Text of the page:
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AP World History: Home

Your Assignment

Assignment: You will compose a 5-10 page research paper using MLA-style formatting.

 

Topic: Any topic. Any topic in the world - it does not have to be world history. It can be anything you find interesting - the Ottoman Empire, the Battle of Gettysburg, the 1985 Chicago Bears, the rise and fall of The Sex Pistols, etc. Anything. The focus will be on research and writing.

Research Sources:

Each paper must come from at least three sources, but more is acceptable. None of these sources may be:

A)      a standard general history textbook

B)      a dictionary

C)      an encyclopedia (this includes Wikipedia)

Recommended Sources (1 must be a book):

A)      Books with research specific areas of interest

B)      Articles in magazines and research journals

C)      Contemporary sources such as autobiographies, letters, essays written by the person you are studying

D)      Internet web pages from ACADEMIC SOURCES (not some idiot off the street).

* Anything you list as a source must be cited in the paper*

Five step process to completing the Research Paper:

  1. Choose a topic and get it approved

  2. Find good sources, research them and compose a Works Cited page

  3. Turn in paper outline

  4. Complete rough draft

  5. Revise draft & turn in final paper

Deadlines: see the Spring Semester assignment page for more details

 

  • Topic – Thursday, February 25
  • Initial Outline – Monday, February 29
  • 25 Flashcards - Monday, March 7
  • Final Draft – Monday, March 14

Final Advice:

  • Use MLA citation rules on your Works Cited page and within your paper (parenthetical citations)

  • Proofread, proofread, proofread

  • Proofread, proofread, proofread

  • Avoid 1st or 2nd person

  • Avoid contractions

  • Avoid passive voice

  • Avoid giving your paper a happy ending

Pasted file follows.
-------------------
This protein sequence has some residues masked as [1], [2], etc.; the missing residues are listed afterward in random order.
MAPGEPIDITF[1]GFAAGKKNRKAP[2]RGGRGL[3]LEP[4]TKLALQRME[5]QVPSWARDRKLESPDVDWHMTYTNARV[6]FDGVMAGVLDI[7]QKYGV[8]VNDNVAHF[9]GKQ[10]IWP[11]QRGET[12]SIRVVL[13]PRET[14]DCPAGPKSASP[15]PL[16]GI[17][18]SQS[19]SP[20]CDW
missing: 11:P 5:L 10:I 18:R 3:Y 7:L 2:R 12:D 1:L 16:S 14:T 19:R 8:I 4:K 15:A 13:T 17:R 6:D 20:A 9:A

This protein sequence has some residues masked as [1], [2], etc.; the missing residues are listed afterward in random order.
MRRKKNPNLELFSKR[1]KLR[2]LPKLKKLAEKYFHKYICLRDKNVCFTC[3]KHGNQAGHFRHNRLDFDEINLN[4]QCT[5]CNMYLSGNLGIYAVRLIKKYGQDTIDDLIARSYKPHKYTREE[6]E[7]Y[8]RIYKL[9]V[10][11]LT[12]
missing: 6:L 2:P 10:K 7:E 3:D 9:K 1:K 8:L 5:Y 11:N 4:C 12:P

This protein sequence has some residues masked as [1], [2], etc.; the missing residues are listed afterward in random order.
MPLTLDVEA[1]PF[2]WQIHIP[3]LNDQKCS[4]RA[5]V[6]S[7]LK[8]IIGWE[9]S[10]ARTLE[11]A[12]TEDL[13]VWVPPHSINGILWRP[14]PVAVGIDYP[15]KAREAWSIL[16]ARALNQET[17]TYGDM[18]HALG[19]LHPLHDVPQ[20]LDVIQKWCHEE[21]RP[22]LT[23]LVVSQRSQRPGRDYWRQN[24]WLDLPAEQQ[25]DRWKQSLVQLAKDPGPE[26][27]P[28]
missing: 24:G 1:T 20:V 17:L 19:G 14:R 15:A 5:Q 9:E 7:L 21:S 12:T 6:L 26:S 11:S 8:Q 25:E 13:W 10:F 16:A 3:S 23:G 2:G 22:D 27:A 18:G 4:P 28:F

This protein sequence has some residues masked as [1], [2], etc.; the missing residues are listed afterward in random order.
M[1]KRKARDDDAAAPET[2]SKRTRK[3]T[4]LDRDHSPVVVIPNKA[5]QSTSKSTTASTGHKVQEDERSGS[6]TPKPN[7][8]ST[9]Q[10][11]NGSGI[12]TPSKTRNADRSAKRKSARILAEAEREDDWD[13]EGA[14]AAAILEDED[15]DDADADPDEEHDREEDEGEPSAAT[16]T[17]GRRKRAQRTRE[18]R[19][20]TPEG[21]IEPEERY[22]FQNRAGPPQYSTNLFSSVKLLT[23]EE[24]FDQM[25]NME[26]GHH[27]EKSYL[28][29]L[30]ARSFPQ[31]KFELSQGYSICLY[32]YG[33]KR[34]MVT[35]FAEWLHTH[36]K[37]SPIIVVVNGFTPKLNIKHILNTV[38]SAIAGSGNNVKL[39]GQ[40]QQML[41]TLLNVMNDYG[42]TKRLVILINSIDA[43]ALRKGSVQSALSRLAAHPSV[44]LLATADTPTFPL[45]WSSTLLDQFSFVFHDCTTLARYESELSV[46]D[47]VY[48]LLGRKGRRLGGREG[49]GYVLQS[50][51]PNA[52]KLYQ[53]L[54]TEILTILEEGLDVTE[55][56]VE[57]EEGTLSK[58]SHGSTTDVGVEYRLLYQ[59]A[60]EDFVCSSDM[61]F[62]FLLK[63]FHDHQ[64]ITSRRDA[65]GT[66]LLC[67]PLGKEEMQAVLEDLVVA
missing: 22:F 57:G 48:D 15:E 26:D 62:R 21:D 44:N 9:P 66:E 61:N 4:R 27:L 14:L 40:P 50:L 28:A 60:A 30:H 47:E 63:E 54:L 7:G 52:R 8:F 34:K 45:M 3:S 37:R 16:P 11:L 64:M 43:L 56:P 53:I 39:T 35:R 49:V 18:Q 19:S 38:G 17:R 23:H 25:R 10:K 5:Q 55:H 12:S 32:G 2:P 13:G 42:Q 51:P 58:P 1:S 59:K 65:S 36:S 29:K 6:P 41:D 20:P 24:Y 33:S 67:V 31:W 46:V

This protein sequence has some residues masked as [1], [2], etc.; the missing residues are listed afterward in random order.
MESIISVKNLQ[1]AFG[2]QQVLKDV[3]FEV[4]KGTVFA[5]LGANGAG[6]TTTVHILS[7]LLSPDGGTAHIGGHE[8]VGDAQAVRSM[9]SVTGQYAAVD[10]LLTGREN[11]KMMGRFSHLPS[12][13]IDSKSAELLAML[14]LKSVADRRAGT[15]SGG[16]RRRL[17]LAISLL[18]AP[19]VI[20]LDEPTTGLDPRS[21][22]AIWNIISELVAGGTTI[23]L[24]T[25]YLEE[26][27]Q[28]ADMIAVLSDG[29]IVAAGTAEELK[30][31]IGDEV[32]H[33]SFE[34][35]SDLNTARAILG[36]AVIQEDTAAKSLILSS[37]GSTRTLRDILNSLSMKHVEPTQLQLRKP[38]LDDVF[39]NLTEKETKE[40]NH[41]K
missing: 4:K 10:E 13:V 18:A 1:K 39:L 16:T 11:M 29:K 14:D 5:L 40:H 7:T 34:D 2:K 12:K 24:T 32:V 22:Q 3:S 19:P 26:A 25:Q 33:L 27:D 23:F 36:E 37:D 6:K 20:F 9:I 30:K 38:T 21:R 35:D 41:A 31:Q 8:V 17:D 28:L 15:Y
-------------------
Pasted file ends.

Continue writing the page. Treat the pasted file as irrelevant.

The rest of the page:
Basic Steps in the Research Process

Basic Steps in the Research Process

This list of steps is a guideline for you to use. Not everyone will do these steps in the same order and you may go back and forth between them.

1. Select a general topic that interests you in some way.

2. List key words to help you look up information about the topic.

3. Go to an encyclopedia, or other reference source, to get an overview of the topic (you will not cite these sources in your paper).

4. Make source cards for whatever sources you will use for information.

5. Using the general overview, begin to focus the topic into something you can cover well.

6. Write a statement of purpose about the focused topic.

7. Brainstorm questions about the focused topic.

8. Group questions under similar headings.

9. Add any new questions you can think of under those headings.

10. Repeat step 2, listing more key words from your newly focused topic and questions.

11. Make a list of possible sources that can answer your questions. Identify the best sources to use.

12. Find the sources in the library, on the computer, etc. Make a source card for each one you use.

13. Begin making notecards. Use your brain stormed questions to guide your note taking.

14. Change your statement of purpose into a draft thesis statement.

15. Make an outline of your headings.

16. Refocus your thesis statement if necessary.

17. Write the body of your paper from your notes.

18. Cite any necessary information with parenthetical citations.

19. Write your introduction and conclusion.

20. Write your Works Cited (it is similar to a bibliography).

21. Evaluate your work.

22. Turn in your paper on time.

 

When you're finished, celebrate!

Librarian

Margaret Granbery